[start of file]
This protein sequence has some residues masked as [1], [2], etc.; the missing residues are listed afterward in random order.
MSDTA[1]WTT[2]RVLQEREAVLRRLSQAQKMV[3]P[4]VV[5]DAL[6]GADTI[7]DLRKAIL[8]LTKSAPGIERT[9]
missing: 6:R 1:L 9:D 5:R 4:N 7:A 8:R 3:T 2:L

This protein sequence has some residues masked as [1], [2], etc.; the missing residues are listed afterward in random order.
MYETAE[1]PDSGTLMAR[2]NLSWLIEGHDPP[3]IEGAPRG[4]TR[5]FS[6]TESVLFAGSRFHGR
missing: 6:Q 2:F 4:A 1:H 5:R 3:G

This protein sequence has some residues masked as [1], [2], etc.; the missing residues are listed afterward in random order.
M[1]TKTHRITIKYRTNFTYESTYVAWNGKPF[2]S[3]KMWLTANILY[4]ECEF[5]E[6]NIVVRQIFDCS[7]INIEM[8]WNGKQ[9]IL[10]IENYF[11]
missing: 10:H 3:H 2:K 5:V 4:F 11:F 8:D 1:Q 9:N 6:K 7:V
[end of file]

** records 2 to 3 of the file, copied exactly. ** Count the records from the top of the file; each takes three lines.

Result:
This protein sequence has some residues masked as [1], [2], etc.; the missing residues are listed afterward in random order.
MYETAE[1]PDSGTLMAR[2]NLSWLIEGHDPP[3]IEGAPRG[4]TR[5]FS[6]TESVLFAGSRFHGR
missing: 6:Q 2:F 4:A 1:H 5:R 3:G

This protein sequence has some residues masked as [1], [2], etc.; the missing residues are listed afterward in random order.
M[1]TKTHRITIKYRTNFTYESTYVAWNGKPF[2]S[3]KMWLTANILY[4]ECEF[5]E[6]NIVVRQIFDCS[7]INIEM[8]WNGKQ[9]IL[10]IENYF[11]
missing: 10:H 3:H 2:K 5:V 4:F 11:F 8:D 1:Q 9:N 6:K 7:V